That said, some lenders may offer conventional loans with a down payment as low as 3 percent for qualified buyers. If you're not interested in seeking a loan from a government program, but you want to spend less on your down payment, you should set aside time for a thorough search. You may find what you're looking for.
More than that, some lenders offer grants for even less money down than 3 percent. Naturally, you'll pay your monthly premium for PMI, but the point remains the same. You have options as you browse for the right home loan, and it's inadvisable to settle for the first lender you speak with if you dislike their offer.
As a side note, you should also keep in mind that the pressures of private mortgage insurance may prevent you from funding and financing home upgrades. When a significant sum of money goes toward your mortgage and PMI premium, it's far more challenging to save for your intended improvements.
3. Special loan programs
Certain programs allow first-time homebuyers to avoid a down payment altogether. Veterans, service members, and rural borrowers can all take advantage of these zero-down-payment programs. If you fall into one of these categories — or other relevant populations — you should consider the programs below:
- VA loan — Guaranteed by the U.S. Department of Veterans Affairs, a VA Loan is available to current or former members of the military. This includes some reservists, National Guardsmen, and surviving spouses as well. With an upfront funding fee of 2.15 percent, you can enjoy up to 100 percent financing.
- USDA loan — Guaranteed by the U.S. Department of Agriculture, a USDA Loan is available to moderate- and low-income borrowers. You can build, improve, rehabilitate, or relocate a primary residence in specific rural and suburban areas. You can expect to pay an upfront fee of 1 percent of the loan amount, as well as a PMI premium of 0.35 percent of the loan balance per year in 12 equal installments. For these costs, you'll earn up to 100 percent financing.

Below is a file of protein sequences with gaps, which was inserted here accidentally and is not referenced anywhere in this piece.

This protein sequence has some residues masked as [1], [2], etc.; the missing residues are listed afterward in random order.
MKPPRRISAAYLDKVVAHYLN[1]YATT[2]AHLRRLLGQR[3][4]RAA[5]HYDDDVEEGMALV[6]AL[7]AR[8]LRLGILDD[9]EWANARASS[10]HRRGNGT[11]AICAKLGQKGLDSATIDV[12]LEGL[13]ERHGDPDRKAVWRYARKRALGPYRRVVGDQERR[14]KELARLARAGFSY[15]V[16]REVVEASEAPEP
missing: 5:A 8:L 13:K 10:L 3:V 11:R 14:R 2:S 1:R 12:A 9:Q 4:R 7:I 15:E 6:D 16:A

- Doctor loan program — Also known as a "Physician Loan Program," this loan is available to certain physicians, dentists, fellows, and residents who are just starting out and have considerable debt. The down payment for the Doctor Loan Program is usually between zero and 10 percent with no PMI necessary.
First-time homebuyers interested in the programs above need to meet their eligibility requirements and satisfy underwriting guidelines. You have an increased chance of approval for 100 percent financing when you have a strong credit score and history, so conduct your own research before contacting a lender.
Whether you pursue an FHA Loan, a conventional loan, or a special loan program, you can feel secure in your choice. You don't necessarily need a 20 percent down payment to enjoy the benefits of homeownership. With that in mind, research the available options and choose the right one for your unique circumstances.
Holly Welles is a real estate writer and the blogger behind The Estate Update. You can find more of her tips on homeownership, finance, and investing on Twitter.